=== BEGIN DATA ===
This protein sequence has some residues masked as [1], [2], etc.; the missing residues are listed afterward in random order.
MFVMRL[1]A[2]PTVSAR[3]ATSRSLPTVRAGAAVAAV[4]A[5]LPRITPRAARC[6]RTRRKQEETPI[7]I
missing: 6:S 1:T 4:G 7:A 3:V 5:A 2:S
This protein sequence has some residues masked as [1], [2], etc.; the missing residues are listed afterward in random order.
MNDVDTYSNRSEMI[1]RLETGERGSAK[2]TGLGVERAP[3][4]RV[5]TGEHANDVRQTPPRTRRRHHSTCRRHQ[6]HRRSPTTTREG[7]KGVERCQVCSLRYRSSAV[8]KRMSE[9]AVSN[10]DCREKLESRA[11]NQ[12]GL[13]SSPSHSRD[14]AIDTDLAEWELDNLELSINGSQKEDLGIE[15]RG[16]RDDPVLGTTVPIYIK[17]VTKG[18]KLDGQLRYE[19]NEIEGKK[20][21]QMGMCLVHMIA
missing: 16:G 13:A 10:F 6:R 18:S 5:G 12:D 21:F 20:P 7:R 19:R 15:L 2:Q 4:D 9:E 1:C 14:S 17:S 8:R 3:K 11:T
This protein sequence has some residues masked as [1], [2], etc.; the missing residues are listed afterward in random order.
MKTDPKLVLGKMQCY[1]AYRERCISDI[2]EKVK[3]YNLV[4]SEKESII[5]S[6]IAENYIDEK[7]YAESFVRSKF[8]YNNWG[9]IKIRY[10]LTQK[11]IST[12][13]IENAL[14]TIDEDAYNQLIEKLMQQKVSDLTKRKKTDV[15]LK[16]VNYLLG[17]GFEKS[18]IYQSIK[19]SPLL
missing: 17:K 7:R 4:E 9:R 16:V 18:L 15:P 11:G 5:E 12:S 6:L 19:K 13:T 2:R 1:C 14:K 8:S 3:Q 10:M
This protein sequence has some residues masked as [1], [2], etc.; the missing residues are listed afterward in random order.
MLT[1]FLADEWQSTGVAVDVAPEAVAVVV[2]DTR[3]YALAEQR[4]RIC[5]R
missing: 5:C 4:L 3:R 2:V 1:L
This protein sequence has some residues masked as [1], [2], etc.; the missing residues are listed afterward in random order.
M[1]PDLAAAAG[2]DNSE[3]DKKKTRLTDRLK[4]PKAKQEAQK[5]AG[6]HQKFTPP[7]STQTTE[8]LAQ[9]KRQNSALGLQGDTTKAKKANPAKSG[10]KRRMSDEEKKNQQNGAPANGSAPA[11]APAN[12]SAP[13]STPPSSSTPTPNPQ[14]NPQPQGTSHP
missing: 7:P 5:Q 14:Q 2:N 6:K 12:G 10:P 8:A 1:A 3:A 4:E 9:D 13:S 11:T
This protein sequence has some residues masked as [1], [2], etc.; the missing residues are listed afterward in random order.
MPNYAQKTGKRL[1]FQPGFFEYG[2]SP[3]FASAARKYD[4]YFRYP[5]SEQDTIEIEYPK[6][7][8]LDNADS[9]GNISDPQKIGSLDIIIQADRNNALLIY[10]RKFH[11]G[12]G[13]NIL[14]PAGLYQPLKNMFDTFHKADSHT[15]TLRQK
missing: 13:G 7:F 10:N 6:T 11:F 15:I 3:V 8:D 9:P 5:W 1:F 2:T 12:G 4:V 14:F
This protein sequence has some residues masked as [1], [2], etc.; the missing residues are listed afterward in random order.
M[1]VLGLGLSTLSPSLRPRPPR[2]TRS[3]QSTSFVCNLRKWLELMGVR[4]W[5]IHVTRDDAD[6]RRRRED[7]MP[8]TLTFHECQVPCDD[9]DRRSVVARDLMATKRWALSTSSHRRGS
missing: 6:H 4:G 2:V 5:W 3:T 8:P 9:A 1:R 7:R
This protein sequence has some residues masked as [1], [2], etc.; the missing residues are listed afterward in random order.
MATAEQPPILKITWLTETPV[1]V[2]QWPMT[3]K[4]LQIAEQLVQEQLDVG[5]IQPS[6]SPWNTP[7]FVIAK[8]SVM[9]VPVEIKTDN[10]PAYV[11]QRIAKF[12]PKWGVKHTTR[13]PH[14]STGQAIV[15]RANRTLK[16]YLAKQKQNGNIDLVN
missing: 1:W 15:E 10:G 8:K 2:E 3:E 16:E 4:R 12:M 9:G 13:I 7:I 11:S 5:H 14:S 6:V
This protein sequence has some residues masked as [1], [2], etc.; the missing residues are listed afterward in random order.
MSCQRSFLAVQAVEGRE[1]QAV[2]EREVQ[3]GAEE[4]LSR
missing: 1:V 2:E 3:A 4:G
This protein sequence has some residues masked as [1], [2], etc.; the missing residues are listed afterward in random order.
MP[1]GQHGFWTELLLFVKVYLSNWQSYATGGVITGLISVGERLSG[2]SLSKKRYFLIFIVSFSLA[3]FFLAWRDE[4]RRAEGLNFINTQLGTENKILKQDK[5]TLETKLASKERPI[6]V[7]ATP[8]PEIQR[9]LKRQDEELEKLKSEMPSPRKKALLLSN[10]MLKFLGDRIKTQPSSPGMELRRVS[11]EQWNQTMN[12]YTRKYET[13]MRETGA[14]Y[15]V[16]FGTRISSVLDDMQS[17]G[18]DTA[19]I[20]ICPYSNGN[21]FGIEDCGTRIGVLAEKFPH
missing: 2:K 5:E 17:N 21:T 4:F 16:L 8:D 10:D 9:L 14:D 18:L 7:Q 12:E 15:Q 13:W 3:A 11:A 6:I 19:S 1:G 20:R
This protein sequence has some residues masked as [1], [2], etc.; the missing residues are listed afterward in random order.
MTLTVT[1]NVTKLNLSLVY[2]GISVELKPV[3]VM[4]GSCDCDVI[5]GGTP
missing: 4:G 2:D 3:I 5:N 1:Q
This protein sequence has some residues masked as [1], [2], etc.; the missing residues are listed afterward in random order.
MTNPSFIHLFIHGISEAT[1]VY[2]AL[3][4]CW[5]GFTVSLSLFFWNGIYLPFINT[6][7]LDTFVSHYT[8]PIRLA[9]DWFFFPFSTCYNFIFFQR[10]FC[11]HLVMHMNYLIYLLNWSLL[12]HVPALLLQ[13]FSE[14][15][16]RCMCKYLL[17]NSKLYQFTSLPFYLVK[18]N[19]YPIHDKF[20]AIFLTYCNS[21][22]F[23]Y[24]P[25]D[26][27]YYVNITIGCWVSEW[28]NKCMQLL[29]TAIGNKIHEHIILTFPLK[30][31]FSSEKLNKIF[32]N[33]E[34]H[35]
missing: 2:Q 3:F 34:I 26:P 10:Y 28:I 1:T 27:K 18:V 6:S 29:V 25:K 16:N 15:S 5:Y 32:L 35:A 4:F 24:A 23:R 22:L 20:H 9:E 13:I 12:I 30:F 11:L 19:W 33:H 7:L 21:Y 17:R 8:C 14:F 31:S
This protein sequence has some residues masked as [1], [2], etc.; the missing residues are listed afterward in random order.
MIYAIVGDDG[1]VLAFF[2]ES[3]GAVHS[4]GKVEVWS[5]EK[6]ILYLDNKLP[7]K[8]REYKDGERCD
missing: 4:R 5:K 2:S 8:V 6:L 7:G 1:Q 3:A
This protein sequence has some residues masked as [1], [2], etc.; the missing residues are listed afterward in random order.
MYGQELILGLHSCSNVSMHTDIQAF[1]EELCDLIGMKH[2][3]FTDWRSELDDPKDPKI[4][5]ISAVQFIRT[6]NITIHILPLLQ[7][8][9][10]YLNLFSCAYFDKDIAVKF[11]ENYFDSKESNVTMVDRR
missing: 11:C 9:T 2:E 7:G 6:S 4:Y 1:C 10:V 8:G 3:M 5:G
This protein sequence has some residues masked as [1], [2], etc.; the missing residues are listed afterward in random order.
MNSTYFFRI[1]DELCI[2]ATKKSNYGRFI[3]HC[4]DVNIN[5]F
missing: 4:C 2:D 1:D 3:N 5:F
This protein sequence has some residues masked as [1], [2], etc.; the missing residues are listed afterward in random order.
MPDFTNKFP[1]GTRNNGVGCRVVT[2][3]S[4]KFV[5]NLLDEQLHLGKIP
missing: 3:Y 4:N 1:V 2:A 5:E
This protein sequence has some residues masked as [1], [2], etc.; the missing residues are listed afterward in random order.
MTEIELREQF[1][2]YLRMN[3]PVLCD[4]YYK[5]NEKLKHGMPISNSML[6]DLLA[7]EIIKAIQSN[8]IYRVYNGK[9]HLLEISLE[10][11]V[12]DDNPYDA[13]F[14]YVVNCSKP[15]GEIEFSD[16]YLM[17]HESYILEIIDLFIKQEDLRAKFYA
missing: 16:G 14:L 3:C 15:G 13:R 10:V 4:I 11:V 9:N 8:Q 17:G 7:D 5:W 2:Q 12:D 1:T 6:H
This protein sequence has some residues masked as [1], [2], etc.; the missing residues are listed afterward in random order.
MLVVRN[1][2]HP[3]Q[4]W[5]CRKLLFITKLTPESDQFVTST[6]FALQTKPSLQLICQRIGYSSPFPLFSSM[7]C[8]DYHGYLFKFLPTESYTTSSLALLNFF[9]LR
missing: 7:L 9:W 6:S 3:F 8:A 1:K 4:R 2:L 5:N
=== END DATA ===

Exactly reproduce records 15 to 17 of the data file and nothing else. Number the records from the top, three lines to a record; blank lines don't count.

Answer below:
This protein sequence has some residues masked as [1], [2], etc.; the missing residues are listed afterward in random order.
MNSTYFFRI[1]DELCI[2]ATKKSNYGRFI[3]HC[4]DVNIN[5]F
missing: 4:C 2:D 1:D 3:N 5:F
This protein sequence has some residues masked as [1], [2], etc.; the missing residues are listed afterward in random order.
MPDFTNKFP[1]GTRNNGVGCRVVT[2][3]S[4]KFV[5]NLLDEQLHLGKIP
missing: 3:Y 4:N 1:V 2:A 5:E
This protein sequence has some residues masked as [1], [2], etc.; the missing residues are listed afterward in random order.
MTEIELREQF[1][2]YLRMN[3]PVLCD[4]YYK[5]NEKLKHGMPISNSML[6]DLLA[7]EIIKAIQSN[8]IYRVYNGK[9]HLLEISLE[10][11]V[12]DDNPYDA[13]F[14]YVVNCSKP[15]GEIEFSD[16]YLM[17]HESYILEIIDLFIKQEDLRAKFYA
missing: 16:G 14:L 3:C 15:G 13:R 10:V 4:I 11:V 9:N 8:Q 17:G 7:D 5:W 2:Q 12:D 1:T 6:H